Characterization testing – refactoring legacy code with confidence

You probably know the feeling.

You’re staring at a bunch of unintelligible legacy code with enormous cyclomatic complexity, 5kLOC methods, no tests whatsoever, and now you need to make a change without completely breaking it. So, a massive refactoring is needed to make sense of the mess before even thinking about making the change. But how to do that safely without losing your sleep?

Enter characterization testing – also known as golden master or approval testing.

The idea is simple. Let p be a program that consumes input x and produces output yy = p(x).

Due to the mess, and the original developers long gone, we can’t exactly figure out how p should actually work, so we cannot make test assertions like “p(3) must equal 5” out of our heads. However, we can observe what the output y is for any given input x by simply running the program. We can then record a set of pairs (x,y), and write an automated test that checks that y == p(x) holds for each pair. Given that enough of the input space (x) is covered, this test effectively checks whether the original behavior of p is preserved – whatever it is, including bugs that famously have become features! This is the key to safe refactoring.

Note that the preservation of non-functional characteristics like time/space complexity cannot be tested this way.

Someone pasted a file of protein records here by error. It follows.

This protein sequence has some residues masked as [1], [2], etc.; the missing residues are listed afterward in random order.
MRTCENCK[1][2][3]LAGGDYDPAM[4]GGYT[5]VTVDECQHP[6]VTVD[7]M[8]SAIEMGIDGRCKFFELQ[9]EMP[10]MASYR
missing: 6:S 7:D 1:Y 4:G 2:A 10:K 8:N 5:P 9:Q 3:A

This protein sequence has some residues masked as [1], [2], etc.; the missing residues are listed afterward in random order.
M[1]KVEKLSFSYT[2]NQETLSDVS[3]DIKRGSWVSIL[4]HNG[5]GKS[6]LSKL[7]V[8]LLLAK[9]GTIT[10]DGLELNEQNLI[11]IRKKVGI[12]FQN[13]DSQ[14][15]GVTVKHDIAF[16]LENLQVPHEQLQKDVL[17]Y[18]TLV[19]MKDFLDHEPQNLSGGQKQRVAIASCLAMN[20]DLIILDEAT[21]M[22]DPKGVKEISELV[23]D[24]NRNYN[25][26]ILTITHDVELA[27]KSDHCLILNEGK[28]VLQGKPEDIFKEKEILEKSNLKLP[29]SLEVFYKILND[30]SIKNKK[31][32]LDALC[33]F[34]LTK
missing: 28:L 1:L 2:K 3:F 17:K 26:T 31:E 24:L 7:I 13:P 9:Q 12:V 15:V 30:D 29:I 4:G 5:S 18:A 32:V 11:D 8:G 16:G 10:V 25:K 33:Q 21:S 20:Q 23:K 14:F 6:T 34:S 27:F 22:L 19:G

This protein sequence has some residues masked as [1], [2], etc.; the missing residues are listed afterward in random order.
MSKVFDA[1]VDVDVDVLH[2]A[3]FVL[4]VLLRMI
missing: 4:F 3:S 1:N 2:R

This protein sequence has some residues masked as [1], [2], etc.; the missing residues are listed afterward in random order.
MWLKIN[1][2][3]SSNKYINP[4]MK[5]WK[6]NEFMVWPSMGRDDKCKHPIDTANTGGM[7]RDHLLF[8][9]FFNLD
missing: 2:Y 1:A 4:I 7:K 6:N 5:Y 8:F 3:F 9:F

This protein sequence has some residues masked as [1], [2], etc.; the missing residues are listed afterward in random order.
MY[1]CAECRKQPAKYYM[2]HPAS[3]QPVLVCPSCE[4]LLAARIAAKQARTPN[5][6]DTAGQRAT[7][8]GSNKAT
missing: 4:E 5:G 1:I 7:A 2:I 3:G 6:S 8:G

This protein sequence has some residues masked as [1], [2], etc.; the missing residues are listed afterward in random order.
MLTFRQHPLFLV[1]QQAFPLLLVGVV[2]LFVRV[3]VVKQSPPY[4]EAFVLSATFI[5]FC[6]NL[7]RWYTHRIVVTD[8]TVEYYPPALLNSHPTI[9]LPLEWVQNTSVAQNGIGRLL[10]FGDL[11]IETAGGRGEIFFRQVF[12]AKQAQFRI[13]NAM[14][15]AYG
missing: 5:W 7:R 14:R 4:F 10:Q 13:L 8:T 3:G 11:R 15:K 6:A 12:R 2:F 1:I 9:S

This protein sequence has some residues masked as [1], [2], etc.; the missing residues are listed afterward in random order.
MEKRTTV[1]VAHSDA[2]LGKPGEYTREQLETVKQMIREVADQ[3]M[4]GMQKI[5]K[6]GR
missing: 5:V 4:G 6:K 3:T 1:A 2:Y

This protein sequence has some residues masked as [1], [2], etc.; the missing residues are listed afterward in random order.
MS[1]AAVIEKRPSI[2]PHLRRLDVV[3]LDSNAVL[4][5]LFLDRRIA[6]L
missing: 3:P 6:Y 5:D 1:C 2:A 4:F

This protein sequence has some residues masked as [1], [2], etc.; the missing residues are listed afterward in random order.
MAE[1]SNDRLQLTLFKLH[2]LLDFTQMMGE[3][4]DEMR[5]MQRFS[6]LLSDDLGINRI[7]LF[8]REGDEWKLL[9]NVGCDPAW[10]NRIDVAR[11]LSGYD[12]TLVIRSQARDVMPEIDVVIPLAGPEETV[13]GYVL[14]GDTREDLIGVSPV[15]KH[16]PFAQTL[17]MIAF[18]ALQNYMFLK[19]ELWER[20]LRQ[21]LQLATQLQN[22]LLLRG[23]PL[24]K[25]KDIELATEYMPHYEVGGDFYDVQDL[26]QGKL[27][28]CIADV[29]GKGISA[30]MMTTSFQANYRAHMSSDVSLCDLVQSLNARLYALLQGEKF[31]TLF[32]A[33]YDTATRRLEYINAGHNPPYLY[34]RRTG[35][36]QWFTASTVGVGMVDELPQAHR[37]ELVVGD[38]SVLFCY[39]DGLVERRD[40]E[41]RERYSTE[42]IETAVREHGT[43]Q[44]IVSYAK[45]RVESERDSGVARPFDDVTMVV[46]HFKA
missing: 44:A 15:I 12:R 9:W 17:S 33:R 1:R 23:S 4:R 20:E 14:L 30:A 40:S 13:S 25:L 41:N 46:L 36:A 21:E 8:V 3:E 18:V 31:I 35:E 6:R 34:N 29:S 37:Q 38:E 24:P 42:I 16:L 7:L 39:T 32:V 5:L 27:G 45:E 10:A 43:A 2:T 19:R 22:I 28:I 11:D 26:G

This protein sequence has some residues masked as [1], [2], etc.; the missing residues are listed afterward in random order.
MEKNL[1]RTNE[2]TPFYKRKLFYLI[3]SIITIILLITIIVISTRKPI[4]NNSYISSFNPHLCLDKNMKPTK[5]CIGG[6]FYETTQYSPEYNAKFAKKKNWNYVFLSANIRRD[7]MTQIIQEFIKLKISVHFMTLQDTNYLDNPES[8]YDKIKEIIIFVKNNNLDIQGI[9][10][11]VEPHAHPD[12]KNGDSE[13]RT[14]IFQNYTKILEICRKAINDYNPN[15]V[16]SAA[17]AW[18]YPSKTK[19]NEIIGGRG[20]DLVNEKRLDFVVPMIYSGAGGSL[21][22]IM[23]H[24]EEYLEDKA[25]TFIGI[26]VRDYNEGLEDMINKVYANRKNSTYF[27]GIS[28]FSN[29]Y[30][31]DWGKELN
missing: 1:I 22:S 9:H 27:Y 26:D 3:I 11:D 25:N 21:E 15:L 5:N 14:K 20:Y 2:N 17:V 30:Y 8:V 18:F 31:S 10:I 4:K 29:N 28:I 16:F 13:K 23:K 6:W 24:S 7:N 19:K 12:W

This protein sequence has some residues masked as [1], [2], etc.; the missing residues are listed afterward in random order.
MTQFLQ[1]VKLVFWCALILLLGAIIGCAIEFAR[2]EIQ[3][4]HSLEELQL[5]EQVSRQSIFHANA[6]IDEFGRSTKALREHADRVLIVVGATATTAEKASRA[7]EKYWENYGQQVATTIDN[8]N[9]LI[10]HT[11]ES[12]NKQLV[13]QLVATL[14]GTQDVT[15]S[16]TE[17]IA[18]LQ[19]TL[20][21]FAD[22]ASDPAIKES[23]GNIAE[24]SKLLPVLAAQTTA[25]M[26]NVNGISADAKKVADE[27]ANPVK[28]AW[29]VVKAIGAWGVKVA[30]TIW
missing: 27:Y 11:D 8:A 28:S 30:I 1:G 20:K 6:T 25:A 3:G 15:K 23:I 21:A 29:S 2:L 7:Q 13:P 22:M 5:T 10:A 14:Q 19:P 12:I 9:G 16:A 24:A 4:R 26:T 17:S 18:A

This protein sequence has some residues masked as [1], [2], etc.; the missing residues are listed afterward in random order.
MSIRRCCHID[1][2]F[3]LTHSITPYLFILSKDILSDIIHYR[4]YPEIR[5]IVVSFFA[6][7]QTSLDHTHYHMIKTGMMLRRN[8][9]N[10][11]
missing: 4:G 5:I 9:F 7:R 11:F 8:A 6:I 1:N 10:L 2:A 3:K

But a couple of questions arise: what if p is indeterministic, i.e. running p(x) repeatedly with the same x returns different results? There are infinite number of inputs to test, how can we ensure enough of input space is covered?

Fortunately these issues can be sorted out.

Preparations – some determinism

The first step is to make sure that the code we’re about to characterize can be made deterministic – same inputs should produce the same outputs every time within the test. We can do this by making parts of code that could produce time or state-dependent results replaceable with test doubles. Examples: external resource access, random number generators, accessing system clock etc. All this needs to be achieved with minimal, safe changes (like extract method and rename) and without changing the existing interface.

Start identifying the problematic dependencies from the code and make them injectable. There are many ways of doing this without changing the interface. One neat trick in object-oriented languages is to refer to a dependency indirectly through a method instead of direct reference, and deriving a testable version of the class in the test, overriding these “seam” methods to return test doubles.